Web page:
Leadership: destination, people, journey, and arriving. So far I have written about the destination (defining, getting and communicating vision), the next stage is the journey.
In any journey you first have a destination, otherwise you are going nowhere. Next is the process of the journey, "How you want to get there?". This is where values fit into the picture. In his book, "Purpose Driven Youth Ministry", Doug Fields says, "values reveal what is important to your ministry (or organisation)". Values essentially give you the benchmark to test the means and methods you are using to get to your destination.
Most people would agree that values are important but I believe they are the missing organisational link in the trinity of mission, vision and values. If not altogether missing then at the least the poor second cousin of mission and vision. Why do I say this? Every organisation has values, whether they are written down or not. However generally these values are meaningless because:
They aren't Real - are they actually values or just objectives or non-value statements?
They are rarely Repeated - are your values explained, communicated, discussed or taught?
They are never Reviewed - is the organisation measuring what it does against how it says it wants to do things?
In the first instance are the values that the organisation holds something tangible that you can describe and see in the real world - e.g. friendship or teamwork. Very often organisations produce complicated, long winded statements or just use vision or mission orientated words and phrases as value statements.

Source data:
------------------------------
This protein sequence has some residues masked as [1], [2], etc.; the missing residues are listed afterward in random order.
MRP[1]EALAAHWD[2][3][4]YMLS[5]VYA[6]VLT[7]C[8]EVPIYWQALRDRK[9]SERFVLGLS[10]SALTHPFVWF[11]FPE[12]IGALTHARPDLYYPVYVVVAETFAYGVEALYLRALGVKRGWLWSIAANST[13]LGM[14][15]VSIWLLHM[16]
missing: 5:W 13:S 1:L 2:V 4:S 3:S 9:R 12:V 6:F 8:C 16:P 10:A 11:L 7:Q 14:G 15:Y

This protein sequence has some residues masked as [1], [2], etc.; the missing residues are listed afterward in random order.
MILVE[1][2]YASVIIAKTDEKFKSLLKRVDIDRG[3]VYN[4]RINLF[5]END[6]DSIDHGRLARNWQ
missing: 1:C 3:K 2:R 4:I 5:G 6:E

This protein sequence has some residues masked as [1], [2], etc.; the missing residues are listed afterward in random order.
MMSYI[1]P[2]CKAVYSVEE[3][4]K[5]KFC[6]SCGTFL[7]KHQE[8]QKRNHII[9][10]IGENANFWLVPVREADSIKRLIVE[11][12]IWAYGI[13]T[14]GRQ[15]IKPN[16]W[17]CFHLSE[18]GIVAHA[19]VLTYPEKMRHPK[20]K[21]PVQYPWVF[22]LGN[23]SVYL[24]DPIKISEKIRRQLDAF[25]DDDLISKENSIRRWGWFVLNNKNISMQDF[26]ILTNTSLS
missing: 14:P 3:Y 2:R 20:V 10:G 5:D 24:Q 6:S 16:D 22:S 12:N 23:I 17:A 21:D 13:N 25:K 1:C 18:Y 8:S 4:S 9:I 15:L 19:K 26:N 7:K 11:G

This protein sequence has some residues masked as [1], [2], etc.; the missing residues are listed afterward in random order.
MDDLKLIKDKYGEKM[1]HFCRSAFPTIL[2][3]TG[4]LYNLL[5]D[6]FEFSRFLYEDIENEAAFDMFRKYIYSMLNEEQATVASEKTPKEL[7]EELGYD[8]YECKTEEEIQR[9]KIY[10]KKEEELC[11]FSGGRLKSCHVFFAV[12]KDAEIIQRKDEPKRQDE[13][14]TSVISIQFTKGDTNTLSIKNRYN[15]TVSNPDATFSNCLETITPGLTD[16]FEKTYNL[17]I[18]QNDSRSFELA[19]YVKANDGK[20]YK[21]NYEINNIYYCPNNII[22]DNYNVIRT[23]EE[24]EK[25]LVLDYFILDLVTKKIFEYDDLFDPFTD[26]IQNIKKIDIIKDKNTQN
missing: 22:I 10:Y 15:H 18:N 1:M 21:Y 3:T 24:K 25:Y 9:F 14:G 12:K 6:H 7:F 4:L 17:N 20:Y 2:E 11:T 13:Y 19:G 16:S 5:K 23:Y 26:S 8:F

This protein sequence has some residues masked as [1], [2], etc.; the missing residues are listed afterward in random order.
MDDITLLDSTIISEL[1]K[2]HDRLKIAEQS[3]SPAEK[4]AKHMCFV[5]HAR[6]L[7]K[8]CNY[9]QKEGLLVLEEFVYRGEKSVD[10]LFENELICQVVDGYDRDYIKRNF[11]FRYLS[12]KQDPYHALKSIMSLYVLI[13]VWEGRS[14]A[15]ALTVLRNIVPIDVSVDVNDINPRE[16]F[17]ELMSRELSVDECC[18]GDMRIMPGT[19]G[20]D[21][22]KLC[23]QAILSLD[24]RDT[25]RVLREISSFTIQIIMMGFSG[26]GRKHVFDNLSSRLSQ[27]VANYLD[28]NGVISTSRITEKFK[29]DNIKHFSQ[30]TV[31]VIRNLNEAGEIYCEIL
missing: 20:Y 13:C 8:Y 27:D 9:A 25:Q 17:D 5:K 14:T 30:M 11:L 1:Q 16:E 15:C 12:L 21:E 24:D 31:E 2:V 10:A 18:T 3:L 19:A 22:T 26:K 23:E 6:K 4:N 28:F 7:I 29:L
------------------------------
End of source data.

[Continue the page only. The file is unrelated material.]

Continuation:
Some good examples of values (that are clear and understandable) are City Church, Revelation Church and Boeing
Like vision, values should be kept in front of the organisation and not just locked in a document or website.
If values tell us what is important to us and speak of our ethos then we should be talking, communicating, educating, sharing these values widely and regularly. At this point the phrase "values are caught not taught" would usually be stated and it certainly has a ring of truth to it and values can be seen and therefore caught. But if catching is the only method for getting values then is it like catching a virus? When you come into the presence of the value holder and you pick up what you see and percieve then you become a similar value holder. But if values are only caught then like a virus mutation may occur. We need to teach and communicate clearly what our values are, what they mean and what they look like. This should happen in many different ways acting as a plumbline to test what we are 'catching' from one another.
So we have some real values, we are repeating these values regularly. How will we know if we are really doing what we say is important?
We could ask some questions which would objectively see if we are doing what we say is important. Again in Doug Field's book he shares how they did this in his youthwork, so for their value of acceptance they had the following questions they would ask of themselves to review how they were doing in this area.
So I guess we need to ask yourself how important are our values? How are values held in your organisation? What are your experiences, good or bad? I would love to hear your feedback on this - in fact I would really value them ;-).